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Turkey sold arms and equipment to UN-backed Libyan government, Erdogan confirms

Turkish president says security cooperation will continue in order to balance the conflict with Haftar's forces
Turkish Kirpi armoured vehicles in the port of Tripoli, Libya (Facebook)
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Istanbul

Turkey has sold weaponry and equipment to the UN-backed Government of National Accord (GNA) in Libya to balance the civil war there, Turkish President Recep Tayyip Erdogan acknowledged on Thursday.

The statement was the first confirmation by any Turkish official that Ankara provided security assistance to the Tripoli-based administration.

Pictures emerged last month showing that dozens of Turkish "Kirpi" armoured vehicles were delivered to the GNA.

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The self-styled Libyan National Army (LNA), led by the GNA's opponent Khalifa Haftar, also claimed last month that Turkey had provided drones to their enemy in a bitter civil war that has divided the country into two camps supported by different international powers.

“We have a military cooperation agreement with Libya. We are providing to them if they come up with a request, and if they pay for it. They really had a problem in terms of defence needs, equipments,” Erdogan told a group of journalists.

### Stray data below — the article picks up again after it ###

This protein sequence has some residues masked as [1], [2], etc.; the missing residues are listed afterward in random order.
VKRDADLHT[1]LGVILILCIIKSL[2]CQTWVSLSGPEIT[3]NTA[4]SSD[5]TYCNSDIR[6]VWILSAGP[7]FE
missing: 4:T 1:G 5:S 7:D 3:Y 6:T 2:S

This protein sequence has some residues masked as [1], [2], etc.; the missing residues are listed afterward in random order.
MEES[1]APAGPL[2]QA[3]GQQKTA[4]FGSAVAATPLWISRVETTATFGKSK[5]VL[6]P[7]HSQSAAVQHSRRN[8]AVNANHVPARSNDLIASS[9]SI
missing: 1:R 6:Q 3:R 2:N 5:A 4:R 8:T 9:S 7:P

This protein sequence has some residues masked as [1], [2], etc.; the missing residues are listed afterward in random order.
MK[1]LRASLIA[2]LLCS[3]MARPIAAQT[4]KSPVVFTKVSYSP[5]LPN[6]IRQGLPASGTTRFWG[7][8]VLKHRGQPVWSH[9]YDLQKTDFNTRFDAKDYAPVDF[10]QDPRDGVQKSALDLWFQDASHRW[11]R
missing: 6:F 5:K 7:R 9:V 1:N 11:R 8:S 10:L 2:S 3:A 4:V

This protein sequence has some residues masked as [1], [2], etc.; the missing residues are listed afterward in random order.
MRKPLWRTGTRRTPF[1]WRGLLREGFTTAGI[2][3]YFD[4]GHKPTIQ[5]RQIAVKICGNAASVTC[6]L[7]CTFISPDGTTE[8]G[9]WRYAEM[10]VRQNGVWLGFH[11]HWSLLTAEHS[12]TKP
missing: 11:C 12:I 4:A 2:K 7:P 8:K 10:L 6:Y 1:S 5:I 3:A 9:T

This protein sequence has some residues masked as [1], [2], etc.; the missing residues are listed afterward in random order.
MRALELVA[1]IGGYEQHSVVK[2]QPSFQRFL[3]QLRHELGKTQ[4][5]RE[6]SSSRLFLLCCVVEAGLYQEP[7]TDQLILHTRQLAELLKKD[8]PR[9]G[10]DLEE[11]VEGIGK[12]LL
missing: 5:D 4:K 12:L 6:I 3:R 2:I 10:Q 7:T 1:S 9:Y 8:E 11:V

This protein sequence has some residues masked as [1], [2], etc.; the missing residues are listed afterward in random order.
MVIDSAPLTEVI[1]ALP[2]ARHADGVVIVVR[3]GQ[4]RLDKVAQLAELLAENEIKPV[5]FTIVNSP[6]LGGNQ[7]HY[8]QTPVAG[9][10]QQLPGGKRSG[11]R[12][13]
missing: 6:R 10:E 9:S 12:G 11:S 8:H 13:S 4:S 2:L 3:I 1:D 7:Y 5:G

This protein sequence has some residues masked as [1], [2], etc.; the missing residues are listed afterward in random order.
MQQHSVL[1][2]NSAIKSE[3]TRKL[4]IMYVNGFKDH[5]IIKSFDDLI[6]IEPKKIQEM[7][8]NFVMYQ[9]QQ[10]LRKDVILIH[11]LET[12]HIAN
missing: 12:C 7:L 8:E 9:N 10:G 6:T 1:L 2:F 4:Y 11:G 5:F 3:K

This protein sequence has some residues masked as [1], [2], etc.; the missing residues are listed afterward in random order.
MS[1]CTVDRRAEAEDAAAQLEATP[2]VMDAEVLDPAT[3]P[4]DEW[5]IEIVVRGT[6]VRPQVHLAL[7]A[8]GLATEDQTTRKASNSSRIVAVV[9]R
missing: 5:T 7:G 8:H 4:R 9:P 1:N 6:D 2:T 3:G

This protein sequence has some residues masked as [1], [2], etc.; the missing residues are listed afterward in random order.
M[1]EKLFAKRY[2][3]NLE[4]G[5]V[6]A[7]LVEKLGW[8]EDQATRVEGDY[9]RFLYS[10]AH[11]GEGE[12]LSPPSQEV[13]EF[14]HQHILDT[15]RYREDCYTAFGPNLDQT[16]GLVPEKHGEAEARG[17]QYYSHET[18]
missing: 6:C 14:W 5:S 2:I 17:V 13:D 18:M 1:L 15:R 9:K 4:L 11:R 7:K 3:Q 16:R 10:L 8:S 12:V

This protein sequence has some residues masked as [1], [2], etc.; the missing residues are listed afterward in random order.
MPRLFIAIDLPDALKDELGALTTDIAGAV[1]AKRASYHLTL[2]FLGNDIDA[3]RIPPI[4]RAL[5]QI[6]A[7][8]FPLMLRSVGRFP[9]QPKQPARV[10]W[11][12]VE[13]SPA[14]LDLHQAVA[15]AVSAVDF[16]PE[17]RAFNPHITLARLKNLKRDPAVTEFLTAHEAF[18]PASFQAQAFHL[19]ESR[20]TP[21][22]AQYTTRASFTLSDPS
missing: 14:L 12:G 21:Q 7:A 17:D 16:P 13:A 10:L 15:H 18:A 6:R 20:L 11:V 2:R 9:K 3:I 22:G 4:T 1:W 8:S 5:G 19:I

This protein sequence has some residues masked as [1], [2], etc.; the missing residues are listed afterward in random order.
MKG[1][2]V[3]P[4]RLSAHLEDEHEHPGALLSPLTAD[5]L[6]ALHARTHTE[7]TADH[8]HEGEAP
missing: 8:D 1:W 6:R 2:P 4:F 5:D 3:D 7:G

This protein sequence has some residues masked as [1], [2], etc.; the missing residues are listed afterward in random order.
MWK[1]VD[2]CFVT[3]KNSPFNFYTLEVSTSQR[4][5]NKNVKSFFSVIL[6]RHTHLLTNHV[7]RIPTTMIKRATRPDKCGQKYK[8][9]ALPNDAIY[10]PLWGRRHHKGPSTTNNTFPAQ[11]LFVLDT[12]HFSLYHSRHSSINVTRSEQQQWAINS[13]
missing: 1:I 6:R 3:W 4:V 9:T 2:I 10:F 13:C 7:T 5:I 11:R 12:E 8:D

Libya has had a United Nations Security Council arms embargo imposed on it since 2011.

Erdogan said the UN-backed government wasn’t able to find military support from any other country.

“Egypt and the UAE’s [Crown Prince] Mohammed bin Zayed are supporting Haftar's forces. They were very strong in terms of equipment and drones. Now there is a balance after the latest reprisals. We will update the security agreement we have with Libya,” he added.

Turkey's president said officials were coordinating the security assistance with the GNA through Turkish Defence Minister Hulusi Akar and the relevant intelligence agencies in both countries.

Erdogan declined to elaborate on the type of Turkish support provided to the GNA. 

He also accused Haftar's forces of seizing banks located under LNA control and illegally purchasing weapons.